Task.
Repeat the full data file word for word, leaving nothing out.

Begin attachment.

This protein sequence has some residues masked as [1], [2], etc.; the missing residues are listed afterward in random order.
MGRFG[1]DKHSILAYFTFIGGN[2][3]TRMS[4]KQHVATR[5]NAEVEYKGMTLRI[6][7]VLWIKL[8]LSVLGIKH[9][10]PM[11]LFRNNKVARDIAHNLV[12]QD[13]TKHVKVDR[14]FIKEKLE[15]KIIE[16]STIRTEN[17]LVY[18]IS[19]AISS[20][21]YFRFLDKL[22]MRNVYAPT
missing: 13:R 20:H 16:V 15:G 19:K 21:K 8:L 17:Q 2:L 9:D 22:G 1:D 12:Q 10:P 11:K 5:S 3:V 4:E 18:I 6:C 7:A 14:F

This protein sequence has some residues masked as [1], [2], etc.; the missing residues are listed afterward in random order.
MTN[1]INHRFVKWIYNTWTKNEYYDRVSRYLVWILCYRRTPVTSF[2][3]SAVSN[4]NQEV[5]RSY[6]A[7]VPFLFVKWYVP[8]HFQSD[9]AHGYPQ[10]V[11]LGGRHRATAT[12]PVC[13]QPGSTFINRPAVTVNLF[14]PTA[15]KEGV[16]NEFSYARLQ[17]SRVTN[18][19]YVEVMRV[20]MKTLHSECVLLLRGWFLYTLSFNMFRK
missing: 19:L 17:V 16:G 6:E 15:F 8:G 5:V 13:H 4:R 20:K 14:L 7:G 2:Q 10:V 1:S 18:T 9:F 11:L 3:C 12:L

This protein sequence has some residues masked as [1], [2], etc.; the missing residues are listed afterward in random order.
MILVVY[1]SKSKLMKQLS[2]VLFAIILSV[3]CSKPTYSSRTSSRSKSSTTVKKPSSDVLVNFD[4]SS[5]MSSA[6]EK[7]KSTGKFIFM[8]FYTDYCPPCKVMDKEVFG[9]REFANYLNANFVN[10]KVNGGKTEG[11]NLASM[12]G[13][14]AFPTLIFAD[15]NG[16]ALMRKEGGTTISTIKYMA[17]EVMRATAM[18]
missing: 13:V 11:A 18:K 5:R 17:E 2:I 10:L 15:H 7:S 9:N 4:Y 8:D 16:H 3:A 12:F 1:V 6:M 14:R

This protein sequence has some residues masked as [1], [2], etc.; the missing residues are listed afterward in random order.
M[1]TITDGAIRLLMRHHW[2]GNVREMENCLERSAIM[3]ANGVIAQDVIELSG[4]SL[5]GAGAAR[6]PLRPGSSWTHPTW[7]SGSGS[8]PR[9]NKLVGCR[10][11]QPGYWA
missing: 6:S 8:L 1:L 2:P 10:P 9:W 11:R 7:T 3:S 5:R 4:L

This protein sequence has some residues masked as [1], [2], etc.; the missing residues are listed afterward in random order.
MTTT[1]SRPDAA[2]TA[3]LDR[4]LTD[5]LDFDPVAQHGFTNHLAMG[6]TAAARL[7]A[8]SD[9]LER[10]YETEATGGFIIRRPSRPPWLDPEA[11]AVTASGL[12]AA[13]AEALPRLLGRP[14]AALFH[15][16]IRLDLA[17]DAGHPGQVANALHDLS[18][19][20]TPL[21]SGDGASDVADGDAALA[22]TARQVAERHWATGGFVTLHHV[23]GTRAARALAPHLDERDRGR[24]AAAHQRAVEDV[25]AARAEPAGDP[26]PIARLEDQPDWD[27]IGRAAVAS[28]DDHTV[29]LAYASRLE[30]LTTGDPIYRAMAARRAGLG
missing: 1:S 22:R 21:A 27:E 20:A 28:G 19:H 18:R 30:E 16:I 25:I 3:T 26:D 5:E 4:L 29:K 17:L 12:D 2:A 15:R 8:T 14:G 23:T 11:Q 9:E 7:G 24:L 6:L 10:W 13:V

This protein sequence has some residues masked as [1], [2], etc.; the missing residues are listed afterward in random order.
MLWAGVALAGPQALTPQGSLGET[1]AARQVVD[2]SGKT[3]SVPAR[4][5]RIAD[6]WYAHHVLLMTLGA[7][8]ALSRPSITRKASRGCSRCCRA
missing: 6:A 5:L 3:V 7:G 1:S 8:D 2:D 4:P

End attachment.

This protein sequence has some residues masked as [1], [2], etc.; the missing residues are listed afterward in random order.
MGRFG[1]DKHSILAYFTFIGGN[2][3]TRMS[4]KQHVATR[5]NAEVEYKGMTLRI[6][7]VLWIKL[8]LSVLGIKH[9][10]PM[11]LFRNNKVARDIAHNLV[12]QD[13]TKHVKVDR[14]FIKEKLE[15]KIIE[16]STIRTEN[17]LVY[18]IS[19]AISS[20][21]YFRFLDKL[22]MRNVYAPT
missing: 13:R 20:H 16:V 15:G 19:K 21:K 8:L 17:Q 2:L 9:D 22:G 1:D 12:Q 10:P 11:K 5:S 3:V 4:E 18:I 6:C 7:A 14:F

This protein sequence has some residues masked as [1], [2], etc.; the missing residues are listed afterward in random order.
MTN[1]INHRFVKWIYNTWTKNEYYDRVSRYLVWILCYRRTPVTSF[2][3]SAVSN[4]NQEV[5]RSY[6]A[7]VPFLFVKWYVP[8]HFQSD[9]AHGYPQ[10]V[11]LGGRHRATAT[12]PVC[13]QPGSTFINRPAVTVNLF[14]PTA[15]KEGV[16]NEFSYARLQ[17]SRVTN[18][19]YVEVMRV[20]MKTLHSECVLLLRGWFLYTLSFNMFRK
missing: 19:L 17:V 16:G 6:E 15:F 8:G 5:V 13:H 4:R 20:K 14:L 7:G 2:Q 10:V 1:S 18:T 9:F 11:L 3:C 12:L

This protein sequence has some residues masked as [1], [2], etc.; the missing residues are listed afterward in random order.
MILVVY[1]SKSKLMKQLS[2]VLFAIILSV[3]CSKPTYSSRTSSRSKSSTTVKKPSSDVLVNFD[4]SS[5]MSSA[6]EK[7]KSTGKFIFM[8]FYTDYCPPCKVMDKEVFG[9]REFANYLNANFVN[10]KVNGGKTEG[11]NLASM[12]G[13][14]AFPTLIFAD[15]NG[16]ALMRKEGGTTISTIKYMA[17]EVMRATAM[18]
missing: 13:V 11:A 18:K 5:R 17:E 2:I 10:L 15:H 7:S 9:N 4:Y 8:D 16:H 3:A 12:F 1:V 6:M 14:R

This protein sequence has some residues masked as [1], [2], etc.; the missing residues are listed afterward in random order.
M[1]TITDGAIRLLMRHHW[2]GNVREMENCLERSAIM[3]ANGVIAQDVIELSG[4]SL[5]GAGAAR[6]PLRPGSSWTHPTW[7]SGSGS[8]PR[9]NKLVGCR[10][11]QPGYWA
missing: 6:S 8:L 1:L 2:P 10:P 9:W 11:R 7:T 3:S 5:R 4:L

This protein sequence has some residues masked as [1], [2], etc.; the missing residues are listed afterward in random order.
MTTT[1]SRPDAA[2]TA[3]LDR[4]LTD[5]LDFDPVAQHGFTNHLAMG[6]TAAARL[7]A[8]SD[9]LER[10]YETEATGGFIIRRPSRPPWLDPEA[11]AVTASGL[12]AA[13]AEALPRLLGRP[14]AALFH[15][16]IRLDLA[17]DAGHPGQVANALHDLS[18][19][20]TPL[21]SGDGASDVADGDAALA[22]TARQVAERHWATGGFVTLHHV[23]GTRAARALAPHLDERDRGR[24]AAAHQRAVEDV[25]AARAEPAGDP[26]PIARLEDQPDWD[27]IGRAAVAS[28]DDHTV[29]LAYASRLE[30]LTTGDPIYRAMAARRAGLG
missing: 1:S 22:R 21:A 27:E 20:A 28:G 19:H 18:R 30:E 16:I 25:I 3:T 26:D 5:E 4:L 29:K 17:L 12:D 2:A 15:R 8:T 14:G 23:T 11:Q 9:E 7:G 24:L 6:L 10:W 13:V

This protein sequence has some residues masked as [1], [2], etc.; the missing residues are listed afterward in random order.
MLWAGVALAGPQALTPQGSLGET[1]AARQVVD[2]SGKT[3]SVPAR[4][5]RIAD[6]WYAHHVLLMTLGA[7][8]ALSRPSITRKASRGCSRCCRA
missing: 6:A 5:L 3:V 7:G 1:S 8:D 2:D 4:P